RWJBH is first in U.S. to deploy robotic telecardiac ultrasound technology

Successful trans-Atlantic cardiac sonogram testing, through the MELODY system, offers view into future of remote-enabled heart care

Look beyond the fact that the first MELODY robotic teleultrasound system to be utilized in the U.S. arrived in New Jersey last week.

And that the system — which features a robotic arm, an ultrasound machine and video conferencing technology that can connect the patient to doctors in another state or country — already had a successful trans-Atlantic test between officials at Robert Wood Johnson University Hospital in New Brunswick and in France.

The significance of the MELODY lies in what is ahead — a time when patients in so-called “health deserts” can get a diagnosis that could save their life.

Officials at RWJBarnabas Health feel the MELODY robotic telecardiac ultrasound technology opens the door for providing patients with more access to expert diagnostic imaging in a convenient, telehealth delivery model.

That’s how Dr. Partho Sengupta, the Henry Rutgers Professor of Cardiology and chief of the Division of Cardiology at the Rutgers Robert Wood Johnson Medical School, and chief of Cardiology at RWJUH, sees it.

Sengupta and other health care experts envision a day when such technology is commonplace in rural community hospitals, pharmacies, rehabilitation facilities or even senior living locations.

“Imagine that a patient comes to an emergency department in the middle of the night and there are no sonographers present to perform the imaging exam that he or she needs,” he said. “In the very near future, we can connect with a sonographer at another hospital or from their home to perform a cardiac ultrasound exam that could be lifesaving.”

Sengupta feels making advanced diagnostic imaging capabilities available to patients in remote locations also may prove to be a game-changer in the fight against cardiovascular disease.

“Many cardiovascular diseases remain undetected for a long time and can be silent killers,” he said. “Combining robotic teleultrasound technology with new and existing AI capabilities will provide us with a tremendous opportunity for early detection and treatment of cardiovascular disease in our communities, and help us save lives.”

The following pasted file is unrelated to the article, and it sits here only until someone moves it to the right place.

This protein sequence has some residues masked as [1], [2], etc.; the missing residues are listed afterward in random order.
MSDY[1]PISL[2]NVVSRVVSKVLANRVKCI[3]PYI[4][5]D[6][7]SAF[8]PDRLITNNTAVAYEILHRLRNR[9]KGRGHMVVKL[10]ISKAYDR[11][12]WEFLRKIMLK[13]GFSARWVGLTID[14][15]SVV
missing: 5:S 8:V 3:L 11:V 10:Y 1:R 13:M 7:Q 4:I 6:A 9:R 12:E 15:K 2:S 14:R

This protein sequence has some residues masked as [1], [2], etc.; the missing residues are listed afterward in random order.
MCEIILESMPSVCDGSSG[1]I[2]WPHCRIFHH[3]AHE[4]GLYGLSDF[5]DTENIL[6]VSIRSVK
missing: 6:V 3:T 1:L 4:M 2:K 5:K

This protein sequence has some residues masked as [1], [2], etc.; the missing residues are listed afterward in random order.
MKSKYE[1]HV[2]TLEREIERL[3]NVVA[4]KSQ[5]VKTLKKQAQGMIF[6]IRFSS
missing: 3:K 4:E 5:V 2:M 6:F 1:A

This system, which is being successfully used in Europe and Canada, has been approved for clinical use in the U.S. by the Food and Drug Administration. The technology benefits patients through:

  • Improved access to diagnostic ultrasound imaging expertise in real time;
  • Facilitation of earlier disease detection;
  • Reduced travel times and transport costs.

Benefits to health care professionals are significant and include:

  • Reduction in work-related injury from overuse and repetitive movements from manual ultrasound imaging delivery;
  • Addressing the chronic shortage of ultrasound technologists and sonographers in health care today, nationwide;
  • Reduction in exposure of providers to infectious diseases such as COVID-19 or influenza, or to radiation when the study is performed in the catheterization laboratory.

Sengupta saw the potential of the MELODY firsthand in late January, when his team in New Jersey tested the limits of the system by performing several hours of trans-Atlantic diagnostic ultrasound imaging in real time over a routine 4G cellular network.

RWJUH and RWJMS clinicians, along with representatives from AdEcho Tech performed the successful trans-Atlantic robotic cardiac teleultrasound test. That test was followed the next day by successful ultrasounds at RWJUH.

Over the next two months, the team will work with sonographers to implement the technology for clinical care in order to make it available to the public later this year.